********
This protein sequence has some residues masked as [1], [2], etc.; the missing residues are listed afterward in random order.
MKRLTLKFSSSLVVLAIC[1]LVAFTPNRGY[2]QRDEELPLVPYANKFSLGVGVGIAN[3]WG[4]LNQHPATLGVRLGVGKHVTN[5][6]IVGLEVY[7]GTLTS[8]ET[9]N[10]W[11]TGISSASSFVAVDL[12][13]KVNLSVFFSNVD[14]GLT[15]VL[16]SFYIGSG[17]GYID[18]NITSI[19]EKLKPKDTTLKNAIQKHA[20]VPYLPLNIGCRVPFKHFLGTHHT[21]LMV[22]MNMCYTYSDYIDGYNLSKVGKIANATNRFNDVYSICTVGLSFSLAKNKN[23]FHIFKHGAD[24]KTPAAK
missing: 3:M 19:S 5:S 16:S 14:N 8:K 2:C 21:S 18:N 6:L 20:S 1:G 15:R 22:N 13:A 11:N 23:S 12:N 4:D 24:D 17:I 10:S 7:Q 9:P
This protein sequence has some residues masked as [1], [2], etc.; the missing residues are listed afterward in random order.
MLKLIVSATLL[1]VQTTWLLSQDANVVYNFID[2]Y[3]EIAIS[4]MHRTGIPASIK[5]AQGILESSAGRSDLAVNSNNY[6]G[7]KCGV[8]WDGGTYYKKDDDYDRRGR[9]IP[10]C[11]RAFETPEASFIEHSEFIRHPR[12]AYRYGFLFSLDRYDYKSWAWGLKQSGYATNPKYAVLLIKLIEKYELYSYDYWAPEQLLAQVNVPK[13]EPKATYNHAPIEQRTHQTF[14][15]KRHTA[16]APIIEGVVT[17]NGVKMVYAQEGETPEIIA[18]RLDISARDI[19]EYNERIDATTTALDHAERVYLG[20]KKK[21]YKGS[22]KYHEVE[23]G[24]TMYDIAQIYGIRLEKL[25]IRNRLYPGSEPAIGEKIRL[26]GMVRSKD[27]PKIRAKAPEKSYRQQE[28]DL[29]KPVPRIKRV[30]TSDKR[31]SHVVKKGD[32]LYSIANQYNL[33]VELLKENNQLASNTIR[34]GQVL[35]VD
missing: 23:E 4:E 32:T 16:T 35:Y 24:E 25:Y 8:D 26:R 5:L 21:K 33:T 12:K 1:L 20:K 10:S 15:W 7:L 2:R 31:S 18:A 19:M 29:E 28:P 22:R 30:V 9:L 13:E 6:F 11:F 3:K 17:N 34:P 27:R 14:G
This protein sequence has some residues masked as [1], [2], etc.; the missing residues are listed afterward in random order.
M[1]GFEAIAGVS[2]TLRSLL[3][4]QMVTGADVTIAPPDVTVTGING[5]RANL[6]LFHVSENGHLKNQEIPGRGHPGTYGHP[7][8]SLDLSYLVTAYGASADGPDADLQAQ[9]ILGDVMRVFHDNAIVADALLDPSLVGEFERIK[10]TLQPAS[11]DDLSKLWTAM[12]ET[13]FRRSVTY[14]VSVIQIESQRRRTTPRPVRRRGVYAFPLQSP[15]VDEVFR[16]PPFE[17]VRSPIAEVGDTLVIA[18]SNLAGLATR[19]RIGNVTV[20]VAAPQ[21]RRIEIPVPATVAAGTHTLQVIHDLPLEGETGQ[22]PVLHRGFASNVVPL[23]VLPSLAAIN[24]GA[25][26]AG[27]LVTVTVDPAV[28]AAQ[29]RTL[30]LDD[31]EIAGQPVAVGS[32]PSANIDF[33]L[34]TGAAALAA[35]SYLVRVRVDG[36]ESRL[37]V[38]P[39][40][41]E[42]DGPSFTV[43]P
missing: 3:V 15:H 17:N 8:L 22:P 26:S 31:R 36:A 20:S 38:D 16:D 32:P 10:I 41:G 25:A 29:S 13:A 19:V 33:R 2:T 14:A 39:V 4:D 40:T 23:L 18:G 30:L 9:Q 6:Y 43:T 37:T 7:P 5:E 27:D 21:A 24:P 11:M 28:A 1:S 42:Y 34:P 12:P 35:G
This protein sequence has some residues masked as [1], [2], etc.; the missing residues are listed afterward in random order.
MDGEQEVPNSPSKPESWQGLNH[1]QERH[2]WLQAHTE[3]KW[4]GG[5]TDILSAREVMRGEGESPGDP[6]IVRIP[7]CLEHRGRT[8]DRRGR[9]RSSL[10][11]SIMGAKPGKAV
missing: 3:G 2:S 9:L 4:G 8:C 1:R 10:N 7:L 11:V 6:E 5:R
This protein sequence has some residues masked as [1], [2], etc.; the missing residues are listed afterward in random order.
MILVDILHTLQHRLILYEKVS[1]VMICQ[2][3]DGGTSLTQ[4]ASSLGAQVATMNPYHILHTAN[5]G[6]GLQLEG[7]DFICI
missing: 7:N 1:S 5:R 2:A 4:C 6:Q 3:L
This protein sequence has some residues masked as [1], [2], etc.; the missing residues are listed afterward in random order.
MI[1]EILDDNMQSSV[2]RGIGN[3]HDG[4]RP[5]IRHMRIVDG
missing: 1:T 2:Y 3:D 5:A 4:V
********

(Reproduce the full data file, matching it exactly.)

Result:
This protein sequence has some residues masked as [1], [2], etc.; the missing residues are listed afterward in random order.
MKRLTLKFSSSLVVLAIC[1]LVAFTPNRGY[2]QRDEELPLVPYANKFSLGVGVGIAN[3]WG[4]LNQHPATLGVRLGVGKHVTN[5][6]IVGLEVY[7]GTLTS[8]ET[9]N[10]W[11]TGISSASSFVAVDL[12][13]KVNLSVFFSNVD[14]GLT[15]VL[16]SFYIGSG[17]GYID[18]NITSI[19]EKLKPKDTTLKNAIQKHA[20]VPYLPLNIGCRVPFKHFLGTHHT[21]LMV[22]MNMCYTYSDYIDGYNLSKVGKIANATNRFNDVYSICTVGLSFSLAKNKN[23]FHIFKHGAD[24]KTPAAK
missing: 3:M 19:S 5:S 16:S 14:N 8:K 2:C 21:S 18:N 6:L 20:S 1:G 15:R 22:N 13:A 11:N 23:S 12:N 4:D 24:D 17:I 10:S 7:Q 9:P
This protein sequence has some residues masked as [1], [2], etc.; the missing residues are listed afterward in random order.
MLKLIVSATLL[1]VQTTWLLSQDANVVYNFID[2]Y[3]EIAIS[4]MHRTGIPASIK[5]AQGILESSAGRSDLAVNSNNY[6]G[7]KCGV[8]WDGGTYYKKDDDYDRRGR[9]IP[10]C[11]RAFETPEASFIEHSEFIRHPR[12]AYRYGFLFSLDRYDYKSWAWGLKQSGYATNPKYAVLLIKLIEKYELYSYDYWAPEQLLAQVNVPK[13]EPKATYNHAPIEQRTHQTF[14][15]KRHTA[16]APIIEGVVT[17]NGVKMVYAQEGETPEIIA[18]RLDISARDI[19]EYNERIDATTTALDHAERVYLG[20]KKK[21]YKGS[22]KYHEVE[23]G[24]TMYDIAQIYGIRLEKL[25]IRNRLYPGSEPAIGEKIRL[26]GMVRSKD[27]PKIRAKAPEKSYRQQE[28]DL[29]KPVPRIKRV[30]TSDKR[31]SHVVKKGD[32]LYSIANQYNL[33]VELLKENNQLASNTIR[34]GQVL[35]VD
missing: 23:E 4:E 32:T 16:T 35:Y 24:E 25:Y 8:D 26:R 5:L 21:K 33:T 12:K 1:L 20:K 10:S 15:W 7:L 2:R 31:S 18:A 19:M 29:E 28:P 22:R 30:V 9:L 13:E 6:F 11:F 3:K 17:N 34:P 27:R 14:G
This protein sequence has some residues masked as [1], [2], etc.; the missing residues are listed afterward in random order.
M[1]GFEAIAGVS[2]TLRSLL[3][4]QMVTGADVTIAPPDVTVTGING[5]RANL[6]LFHVSENGHLKNQEIPGRGHPGTYGHP[7][8]SLDLSYLVTAYGASADGPDADLQAQ[9]ILGDVMRVFHDNAIVADALLDPSLVGEFERIK[10]TLQPAS[11]DDLSKLWTAM[12]ET[13]FRRSVTY[14]VSVIQIESQRRRTTPRPVRRRGVYAFPLQSP[15]VDEVFR[16]PPFE[17]VRSPIAEVGDTLVIA[18]SNLAGLATR[19]RIGNVTV[20]VAAPQ[21]RRIEIPVPATVAAGTHTLQVIHDLPLEGETGQ[22]PVLHRGFASNVVPL[23]VLPSLAAIN[24]GA[25][26]AG[27]LVTVTVDPAV[28]AAQ[29]RTL[30]LDD[31]EIAGQPVAVGS[32]PSANIDF[33]L[34]TGAAALAA[35]SYLVRVRVDG[36]ESRL[37]V[38]P[39][40][41]E[42]DGPSFTV[43]P
missing: 3:V 15:H 17:N 8:L 22:P 26:S 31:R 36:A 20:S 38:D 16:D 32:P 10:I 41:G 25:A 29:S 13:A 19:V 33:R 2:T 14:A 39:V 4:D 40:T 23:L 18:G 30:L 9:Q 6:Y 43:T 37:T 7:P 5:E 27:D 21:A 24:P 11:M 28:A 1:S 42:Y 34:P 12:P 35:G
This protein sequence has some residues masked as [1], [2], etc.; the missing residues are listed afterward in random order.
MDGEQEVPNSPSKPESWQGLNH[1]QERH[2]WLQAHTE[3]KW[4]GG[5]TDILSAREVMRGEGESPGDP[6]IVRIP[7]CLEHRGRT[8]DRRGR[9]RSSL[10][11]SIMGAKPGKAV
missing: 3:G 2:S 9:L 4:G 8:C 1:R 10:N 7:L 11:V 6:E 5:R
This protein sequence has some residues masked as [1], [2], etc.; the missing residues are listed afterward in random order.
MILVDILHTLQHRLILYEKVS[1]VMICQ[2][3]DGGTSLTQ[4]ASSLGAQVATMNPYHILHTAN[5]G[6]GLQLEG[7]DFICI
missing: 7:N 1:S 5:R 2:A 4:C 6:Q 3:L
This protein sequence has some residues masked as [1], [2], etc.; the missing residues are listed afterward in random order.
MI[1]EILDDNMQSSV[2]RGIGN[3]HDG[4]RP[5]IRHMRIVDG
missing: 1:T 2:Y 3:D 5:A 4:V